# Showing that monotone functions have at most countable discontinuities.

I want to show that a map $$F: \mathbf{R} \to \mathbf{R}$$ has at most countable discountinuities, if $$F(x) \leq F(y)$$ whenever $$x \leq y$$.

Here's the idea. Let's use standard notation $$F(x^+), F(x^-)$$ for upper and lower limits of $$F$$ around $$x$$. And let $$D(F) = \{x : F(x^+) \neq F(x^-)\}$$, which is the set of discountinuities for a monotone function. Now suppose that $$D(F)$$ is uncountable. Suppose $$x, y \in D(F)$$ are distinct. Then $$(F(x^-), F(x^+)) \cap (F(y^-), F(y^+)) = \emptyset$$. This is because with $$r = d(x, y)$$, and assuming $$x < y$$, if $$F(x^+) > F(y^-)$$, this means that $$\inf_{x \leq s < x + r/2} F(x) > \sup_{y - r/2 < t \leq y} F(t)$$, which happens if and only if for some particular $$x \leq s < x + r/2$$ and $$y - r/2 < t \leq y$$, we have $$F(s)> F(t)$$. But this is a contradiction since as stated, $$s \leq t$$. Hence we have $$F(x^+) \leq F(y^-)$$, which means the intervals are disjoint as required.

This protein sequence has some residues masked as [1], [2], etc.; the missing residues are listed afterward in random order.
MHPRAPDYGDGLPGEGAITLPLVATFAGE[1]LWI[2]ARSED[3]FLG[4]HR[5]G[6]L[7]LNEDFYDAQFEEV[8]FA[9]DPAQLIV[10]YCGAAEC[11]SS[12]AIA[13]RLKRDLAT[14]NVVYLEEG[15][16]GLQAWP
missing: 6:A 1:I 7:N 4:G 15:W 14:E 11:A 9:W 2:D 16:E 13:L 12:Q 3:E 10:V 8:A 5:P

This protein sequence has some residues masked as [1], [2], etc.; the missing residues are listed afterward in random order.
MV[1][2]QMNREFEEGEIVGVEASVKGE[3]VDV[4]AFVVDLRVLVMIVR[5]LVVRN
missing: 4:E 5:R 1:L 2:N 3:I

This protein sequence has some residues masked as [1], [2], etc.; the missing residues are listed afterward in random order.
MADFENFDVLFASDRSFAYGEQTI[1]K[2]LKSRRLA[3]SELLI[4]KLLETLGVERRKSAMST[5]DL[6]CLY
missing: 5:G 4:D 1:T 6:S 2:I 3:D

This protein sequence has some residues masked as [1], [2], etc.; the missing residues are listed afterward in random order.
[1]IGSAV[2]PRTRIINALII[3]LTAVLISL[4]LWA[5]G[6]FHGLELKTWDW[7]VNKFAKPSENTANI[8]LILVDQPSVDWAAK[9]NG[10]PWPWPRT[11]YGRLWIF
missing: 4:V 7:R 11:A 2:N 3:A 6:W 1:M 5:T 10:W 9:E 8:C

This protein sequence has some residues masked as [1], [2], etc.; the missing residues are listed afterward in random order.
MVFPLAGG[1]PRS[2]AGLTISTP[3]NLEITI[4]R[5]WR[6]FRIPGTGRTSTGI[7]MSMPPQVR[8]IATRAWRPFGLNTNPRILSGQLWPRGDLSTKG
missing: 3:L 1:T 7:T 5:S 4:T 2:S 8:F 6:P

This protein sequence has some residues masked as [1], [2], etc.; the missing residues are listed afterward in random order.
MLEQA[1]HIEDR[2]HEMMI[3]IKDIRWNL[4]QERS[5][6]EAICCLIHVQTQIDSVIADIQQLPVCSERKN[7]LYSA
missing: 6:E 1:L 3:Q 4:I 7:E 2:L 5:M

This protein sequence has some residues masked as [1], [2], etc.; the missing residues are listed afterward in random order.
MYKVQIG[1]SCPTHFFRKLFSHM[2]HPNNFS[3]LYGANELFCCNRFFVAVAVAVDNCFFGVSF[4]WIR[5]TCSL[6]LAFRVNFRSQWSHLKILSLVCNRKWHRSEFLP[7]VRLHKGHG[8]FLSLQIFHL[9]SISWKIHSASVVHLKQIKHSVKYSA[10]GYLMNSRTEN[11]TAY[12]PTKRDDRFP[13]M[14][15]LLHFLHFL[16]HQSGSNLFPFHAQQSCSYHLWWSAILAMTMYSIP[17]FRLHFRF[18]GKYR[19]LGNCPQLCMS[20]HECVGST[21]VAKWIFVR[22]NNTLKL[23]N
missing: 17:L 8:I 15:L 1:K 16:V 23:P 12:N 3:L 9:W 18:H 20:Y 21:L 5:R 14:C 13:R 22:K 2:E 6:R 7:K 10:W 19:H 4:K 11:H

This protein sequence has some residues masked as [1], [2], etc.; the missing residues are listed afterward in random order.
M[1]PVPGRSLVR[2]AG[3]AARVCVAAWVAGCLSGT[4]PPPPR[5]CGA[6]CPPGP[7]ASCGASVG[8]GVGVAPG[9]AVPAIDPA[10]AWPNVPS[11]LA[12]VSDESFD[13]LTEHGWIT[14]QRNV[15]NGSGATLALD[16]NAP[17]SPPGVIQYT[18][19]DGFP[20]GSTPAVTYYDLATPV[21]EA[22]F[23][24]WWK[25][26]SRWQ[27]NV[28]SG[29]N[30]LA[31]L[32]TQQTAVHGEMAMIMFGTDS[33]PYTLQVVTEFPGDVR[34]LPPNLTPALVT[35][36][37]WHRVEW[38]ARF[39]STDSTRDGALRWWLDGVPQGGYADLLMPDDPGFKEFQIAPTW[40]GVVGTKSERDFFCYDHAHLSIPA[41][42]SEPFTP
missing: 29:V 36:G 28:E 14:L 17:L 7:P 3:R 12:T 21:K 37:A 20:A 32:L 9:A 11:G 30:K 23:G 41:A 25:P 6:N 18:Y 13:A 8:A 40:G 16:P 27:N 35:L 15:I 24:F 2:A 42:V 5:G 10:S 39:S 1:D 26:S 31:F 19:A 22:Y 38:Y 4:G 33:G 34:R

We have shown that $$D(F)$$ uncountable implies the existence of uncountably many disjoint intervals $$(F(x^-), F(x^+))$$, where $$x$$ ranges over $$D(F)$$. But this can't happen because each open interval contains a distinct rational, which is a countable set.

• Your proof looks good. :) – Tki Deneb Dec 8 '18 at 20:59
• Yes this is exactly the proof I learned. It might bear mentioning why $F(x^+)$ and $F(x^-)$ exist (which is easy) but this is right. – user25959 Dec 8 '18 at 20:59

## 1 Answer

I assume your question is, is this proof valid? The answer is yes!

To be clearer, you should probably point out that $$x + r/2 = y - r/2$$, which is how you get $$s < x + r/2 = y - r/2 < t$$ and therefore $$s \le t$$ (you say this is true "as stated", but I don't see you stating it).

You might also want to say more about why a discontinuity in a monotone function must have $$F(x^+) \ne F(x^-)$$.